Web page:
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Implementing S2P in 6 months… How ?

Implementing S2P for your indirect spend in 6 months? How?

The philosophy of this blog post: “If Rome was not built in a day, it is because perfection is the enemy of the good, and citizens have to be empowered to be creative and satisfied to live in and enjoy the city.” The same applies to S2P implementation and adoption.

We have to assume that you have this need for speed either because,

  • you have limited resources to implement the solutions, either internal or external wrapped in a timed Statement of Work…
  • you have an urgent need to get your indirect spend under control…
  • you have decided to reduce or reorient the resources dedicated to processing S2P and this program is already being implemented; a reorganisation is underway…
  • you have a need to ensure compliance due to an urgent audit requirement or report or,
  • you are simply impatient…

Key points of attention:

  • build a scalable S2P
  • build an S2P which can be able to integrate with minimum customisation
  • build an S2P which delivers on reporting with the level of granularity that allows you to improve your processes
  • build an S2P which requires low maintenance
  • build an S2P which is not restrictive (you can always restrict later when the issues occur)
  • and most importantly build an S2P to make the users’ life easier and ancillary helps you to continue to make the users’ life easier…

Key obstacles which are in fact opportunities:

  • your vendor master data is suboptimal – as you start using your S2P, you will be given ample opportunities to clean it up (disactivate, block suppliers and update supplier data and the vendor hierarchy).
    • Examples: all suppliers not used within the next 12 months will be disactivated. All suppliers locations will be updated based on user requests under a parent vendor and all duplicates will be disactivated.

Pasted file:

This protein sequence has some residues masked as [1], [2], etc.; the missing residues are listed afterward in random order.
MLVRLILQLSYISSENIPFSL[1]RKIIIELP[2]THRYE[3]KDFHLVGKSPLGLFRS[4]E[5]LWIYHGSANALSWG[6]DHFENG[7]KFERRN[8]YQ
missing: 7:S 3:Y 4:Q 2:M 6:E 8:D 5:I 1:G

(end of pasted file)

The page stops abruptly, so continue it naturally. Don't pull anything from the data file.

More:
• users are not familiar with an S2P solutions, aim for “click & buy” and build on their current processes/knowledge. Sometimes, the process exists; it is just not documented or automated, start there.
    • Examples: Users use P-cards and buy of the internet or expense, now they can buy directly from a marketplace which you make available to them. Users solicit 3 offers before placing a PO, now , they can perform “3 bids & buy” in the solution.
  • it seems like there is a lot of maverick spend going on… how to be sure it is maverick and not tail ? You can identify the categories where
    • 1)you don’t want any maverick spend taking place because you have preferred suppliers, contracts in place or specialised buyers. You can apply a differentiated approval flow for these or block these all together.
    • 2) you don’t mind “maverick” spend taking place because you recognise it actually might be tail spend or the users are purchasing categories which are non-critical overall or peculiar to their line of work.
  • your spend data is of poor quality: You receive a lot of invoices but have little knowledge on who buys what, what for, why, from whom, at what price and when… Offering users framed choices, allows you to gather information on the spend portfolio and pattern for you to decide in a second step whether you want to reorient this spend to a more structured S2P.

The good thing about indirect spend is that in most cases while it is critical to the users as they need it to go about their business objectives diligently, it is not necessarily as critical to the business from a revenue or risk perspective. In general, it is common to many companies in many industries so the knowledge about the spend categories is quite deep and widespread including from a marketplace perspective.

Start with categories such as: Office supplies, IT supplies, Software subscriptions, MRO, Facility Management (FM), Professional Services, Furniture, Courier services, translations, subscriptions, temporary staff, catering etc…

For specific categories, users and value thresholds, deploy easy buying channels such as: